—The Washington Post"

Levitsky and Ziblatt show how democracies have collapsed elsewhere—not just through violent coups, but more commonly (and insidiously) through a gradual slide into authoritarianism…. How Democracies Die is a lucid and essential guide to what can happen here."
—New York Times

"The great strength of Levitsky and Ziblatt's How Democracies Die is that it rejects the exceptionalist account of US democracy. Their lens is comparative. The authors say America is not immune to the trends that have led to democracy's collapse in other parts of the world."
—Financial Times

"Two years ago, a book like this could not have been written: two leading political scientists who are expert in the breakdown of democracy in other parts of the world using that knowledge to inform Americans of the dangers their democracy faces today. We owe the authors a debt of thanks for bringing their deep understanding to bear on the central political issue of the day."
—Francis Fukuyama, author of Political Order and Political Decay

"In this brilliant historical synthesis, Levitsky and Ziblatt show how the actions of elected leaders around the world have paved the road to democratic failure, and why the United States is now vulnerable to this same downward spiral. This book should be widely and urgently read as a clarion call to restore the shared beliefs and practices—beyond our formal constitution—that constitute the essential 'guardrails' for preserving democracy."
—Larry Diamond, author of The Spirit of Democracy

About the Authors:

Steven Levitsky is an American political scientist and Professor of Government at Harvard University. He is notable for his work on competitive authoritarian regimes and informal political institutions.

Daniel Ziblatt is Professor of Government at Harvard, specializing in the study of European politics, state-building, democratization and historical political economy.


BookCoverPeacemakers: American Leadership and the End of Genocide in the Balkans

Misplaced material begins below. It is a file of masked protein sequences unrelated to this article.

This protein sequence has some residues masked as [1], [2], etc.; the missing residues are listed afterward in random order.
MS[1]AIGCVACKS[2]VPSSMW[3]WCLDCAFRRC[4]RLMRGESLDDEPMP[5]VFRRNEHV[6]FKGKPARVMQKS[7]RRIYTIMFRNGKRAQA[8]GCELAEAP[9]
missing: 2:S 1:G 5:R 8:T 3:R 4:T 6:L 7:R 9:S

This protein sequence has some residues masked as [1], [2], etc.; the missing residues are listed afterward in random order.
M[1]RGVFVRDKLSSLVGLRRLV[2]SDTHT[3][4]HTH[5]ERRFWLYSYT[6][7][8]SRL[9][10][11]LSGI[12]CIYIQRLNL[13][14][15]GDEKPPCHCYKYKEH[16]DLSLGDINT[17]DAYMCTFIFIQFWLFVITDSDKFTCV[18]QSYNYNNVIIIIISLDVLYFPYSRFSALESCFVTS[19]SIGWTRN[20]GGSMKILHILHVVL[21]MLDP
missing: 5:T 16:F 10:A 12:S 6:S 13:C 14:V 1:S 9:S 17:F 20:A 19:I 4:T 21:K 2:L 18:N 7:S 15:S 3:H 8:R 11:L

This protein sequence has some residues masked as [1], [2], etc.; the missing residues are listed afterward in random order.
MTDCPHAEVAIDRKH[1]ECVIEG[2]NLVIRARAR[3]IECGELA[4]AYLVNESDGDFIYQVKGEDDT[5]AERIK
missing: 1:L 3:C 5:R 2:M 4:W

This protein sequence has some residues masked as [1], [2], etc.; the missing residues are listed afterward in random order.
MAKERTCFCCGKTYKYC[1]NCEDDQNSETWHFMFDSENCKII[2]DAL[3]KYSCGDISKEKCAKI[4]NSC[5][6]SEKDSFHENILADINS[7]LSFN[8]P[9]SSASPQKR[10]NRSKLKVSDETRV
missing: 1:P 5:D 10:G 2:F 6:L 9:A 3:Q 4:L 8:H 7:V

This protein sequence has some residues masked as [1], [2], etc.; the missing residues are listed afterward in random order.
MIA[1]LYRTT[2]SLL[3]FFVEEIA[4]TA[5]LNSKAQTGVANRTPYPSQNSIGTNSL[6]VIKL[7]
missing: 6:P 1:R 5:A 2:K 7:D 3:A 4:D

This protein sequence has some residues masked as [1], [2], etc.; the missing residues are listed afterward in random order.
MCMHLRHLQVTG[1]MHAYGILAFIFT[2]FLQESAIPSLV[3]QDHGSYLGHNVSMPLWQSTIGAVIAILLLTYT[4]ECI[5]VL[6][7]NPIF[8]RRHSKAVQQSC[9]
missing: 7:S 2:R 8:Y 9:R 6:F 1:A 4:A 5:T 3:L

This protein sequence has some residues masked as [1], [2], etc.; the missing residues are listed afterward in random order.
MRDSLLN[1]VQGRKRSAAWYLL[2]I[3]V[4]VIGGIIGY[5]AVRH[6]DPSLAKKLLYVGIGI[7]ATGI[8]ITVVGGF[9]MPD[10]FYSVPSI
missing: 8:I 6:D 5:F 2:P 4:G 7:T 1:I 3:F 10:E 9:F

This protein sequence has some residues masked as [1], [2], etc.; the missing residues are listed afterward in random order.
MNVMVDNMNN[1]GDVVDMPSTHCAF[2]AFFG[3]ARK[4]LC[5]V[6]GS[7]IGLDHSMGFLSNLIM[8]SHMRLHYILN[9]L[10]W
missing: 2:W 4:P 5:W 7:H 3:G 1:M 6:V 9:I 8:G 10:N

By James W. Pardew
University Press of Kentucky (Studies in Confict, Diplomacy, and Peace), January 2018
ISBN 978-8131-7435-8 (hardcover)
ISBN 978-8131-7437-2 (epub)
ISBN 978-8131-7436-5 (PDF)
424 pages

Peacemakers is the first inclusive history of the successful multilateral intervention in the Balkans from 1995-2008 by an official directly involved in the diplomatic and military responses to the crises. A deadly accident near Sarajevo in 1995 thrust James Pardew into the center of efforts to stop the fighting in Bosnia. In a detailed narrative, he shows how Richard Holbrooke and the U.S. envoys who followed him helped to stop or prevent vicious wars in Bosnia, Croatia, Kosovo, and Macedonia. Pardew describes the human drama of diplomacy and war, illuminating the motives, character, talents, and weaknesses of the national leaders involved. Pardew demonstrates that the use of U.S. power to relieve human suffering is a natural fit with American values. Peacemakers serves as a potent reminder that American leadership and multilateral cooperation are often critical to resolving international crises.


Ambassador Pardew's memoir is a fascinating narrative and an important assessment of humanitarian intervention. Its recommendations on activist diplomacy, the relationship of force and diplomacy, and the importance of European stability for US foreign policy are a valuable guide for public officials and international citizens today.
—David L. Anderson, California State University, Monterey Bay

Soldier-diplomat James Pardew skillfully employs the tools of memoirist and historian to construct an engaging account of America's vital role in the Balkan Wars of 1995-2008. This richly detailed and highly significant book recounts in immensely readable prose a major success story in American diplomacy.
—George C. Herring, author of The American Century and Beyond: U.S. Foreign Relations, 1893-2014.